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Times takes belated but critical look at Markowitz's charity strategy; Forest City largest donor; BP claims criticism irrelevant, but what about his shilling for Atlantic Yards?

The New York Times today offers a tough--but not tough enough--front-page (in the New York edition) story about Brooklyn Borough President Marty Markowitz's remarkable method of fundraising outside the campaign system.

It's headlined From Brooklyn Office, Mixing Clout and Charity. And yes, the largest amount--$2.4 million--comes from developer Forest City Ratner and Atlantic Yards-related firms.

An excerpt:
Yet in recent years, Mr. Markowitz has found another way to tap into those donors. He has established a network of four charities that has reaped at least $20 million since 2003, and probably more, according to interviews and an analysis of city records.

That amount — remarkable for any local politician, let alone one who does not hold citywide office — is a testament to Mr. Markowitz’s stature as a Brooklyn power broker and to his intense focus on building these nonprofit groups. They have in turn played an important role in burnishing his public profile.

When the charities hold public events, Mr. Markowitz, who has been borough president since 2002, is typically in the spotlight. His free summer concerts, during which he is master of ceremonies, offer a chance to “Party With Marty,” as the slogan goes.

The donors to the nonprofit groups range from huge corporations like Wal-Mart and TD Bank to local entrepreneurs, but they usually have one thing in common: They have a stake in city legislation, real estate projects, zoning disputes and other Brooklyn issues.

Mr. Markowitz has often personally cajoled wealthy executives to give tens of thousands of dollars at a time to his nonprofit groups. Some recalled that he was relentless, seemingly unable to take no for an answer.

...As borough president, Mr. Markowitz has limited power. Many decisions on local issues are made by the mayor and the City Council. But Mr. Markowitz can make recommendations on zoning and on capital spending, and he appoints members to community boards.

More important, Mr. Markowitz has made himself a key player in Brooklyn by forming alliances and excelling at public relations. Businesses, if not seeking official approval from him, rely on him to cut through the city bureaucracy to help make projects happen or make problems disappear. With his outsize presence in the news media, real estate developers prefer to have him on their side.
Why it matters

The Times mentions that Markowitz is considering running for Mayor in 2013, but that seems unlikely--and thus the focus seems a little late. Also, the Times mentions Markowitz's ethics troubles--fines for using his chief of staff as lawyer and his wife's foreign trips--before concluding:
But Mr. Markowitz’s role in fund-raising for his nonprofit groups has gone virtually unquestioned.
No, it hasn't. It has gone virtually unquestioned by the Times. The New York Daily News (9/15/08), the Brooklyn Paper (9/18/08), and the New York Post (10/10/08) were all on this topic three years ago,  before Markowitz's re-election to a third term, albeit not in such a thorough manner.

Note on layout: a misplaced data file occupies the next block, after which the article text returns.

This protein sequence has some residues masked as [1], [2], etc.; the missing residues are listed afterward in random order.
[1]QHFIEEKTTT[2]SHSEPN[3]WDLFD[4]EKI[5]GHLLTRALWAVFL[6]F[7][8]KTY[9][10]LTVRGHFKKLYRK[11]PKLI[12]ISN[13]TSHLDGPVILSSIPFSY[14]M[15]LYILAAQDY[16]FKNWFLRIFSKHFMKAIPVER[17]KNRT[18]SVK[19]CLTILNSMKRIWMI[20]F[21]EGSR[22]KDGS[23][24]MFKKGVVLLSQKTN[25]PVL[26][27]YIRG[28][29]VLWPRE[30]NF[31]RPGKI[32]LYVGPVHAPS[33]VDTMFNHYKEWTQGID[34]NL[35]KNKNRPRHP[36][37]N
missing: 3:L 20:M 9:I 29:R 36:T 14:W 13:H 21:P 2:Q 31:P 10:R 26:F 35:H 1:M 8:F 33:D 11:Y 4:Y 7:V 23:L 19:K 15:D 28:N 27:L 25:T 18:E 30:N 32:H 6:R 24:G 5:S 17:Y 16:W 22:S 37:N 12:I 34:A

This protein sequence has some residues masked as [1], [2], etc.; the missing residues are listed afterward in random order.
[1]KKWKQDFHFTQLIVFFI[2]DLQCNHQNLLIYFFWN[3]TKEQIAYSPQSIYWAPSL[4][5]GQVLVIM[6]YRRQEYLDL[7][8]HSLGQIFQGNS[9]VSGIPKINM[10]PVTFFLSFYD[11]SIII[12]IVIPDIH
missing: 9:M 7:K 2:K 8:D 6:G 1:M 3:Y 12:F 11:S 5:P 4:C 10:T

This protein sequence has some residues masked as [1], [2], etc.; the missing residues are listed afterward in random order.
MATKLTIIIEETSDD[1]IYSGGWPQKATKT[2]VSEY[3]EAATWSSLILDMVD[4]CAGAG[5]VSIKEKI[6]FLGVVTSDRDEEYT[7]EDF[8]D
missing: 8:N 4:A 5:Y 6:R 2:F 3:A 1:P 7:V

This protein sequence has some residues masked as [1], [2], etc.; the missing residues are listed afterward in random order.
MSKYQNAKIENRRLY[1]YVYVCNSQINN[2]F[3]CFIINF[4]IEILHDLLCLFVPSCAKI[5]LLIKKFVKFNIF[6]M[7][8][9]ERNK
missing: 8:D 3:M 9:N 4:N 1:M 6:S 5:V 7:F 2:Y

A lame take on the Ratner connection

The anecdotes in the article all concern companies other than Forest City Ratner, so Markowitz's favorite project--and biggest source of donations--gets mentioned only at the end:
Forest City Ratner Companies, which is building the Atlantic Yards complex, has long relied on Mr. Markowitz’s backing for the huge project in the face of neighborhood opposition. Forest City is one of the biggest contributors to Mr. Markowitz’s charities, having given approximately $1.7 million.

“Sometimes, the borough president in his advocacy has blurred the lines between the role of private industry and government,” Councilwoman Letitia James of Brooklyn, an opponent of the project, said. “He is taking advantage of a loophole in the law.”

Mr. Markowitz, who has not yet decided whether to retire from politics or to run for mayor in 2013, called such criticism absurd.

[The original final paragraph]: “I have everything that I could have,” he said during an interview. “I don’t need anything. I don’t need any of you! I have done this. I loved it. You could raise all the issues you want — the people in Brooklyn know me, they love me.”

[The updated final paragraph] “I have everything that I could have,” he said during an interview. “I don’t need anything. I don’t need any of you! I have done this. I loved it. You could raise all the issues you want — the people in Brooklyn know me. You don’t understand that. They know me.”
That's a nonsensical, evasive response, ultimately, and the Times shouldn't have let him get away with it.

Markowitz does suggest, not inaccurately, that many who know him superficially love his showmanship.

Those who know him better--say, they've seen him shill for Forest City Ratner on video, claiming "Brooklyn is 1000 percent behind Atlantic Yards"--may think differently.

In fact, blame the Times and other media outlets for not helping Brooklynites know Markowitz better by reporting on that video.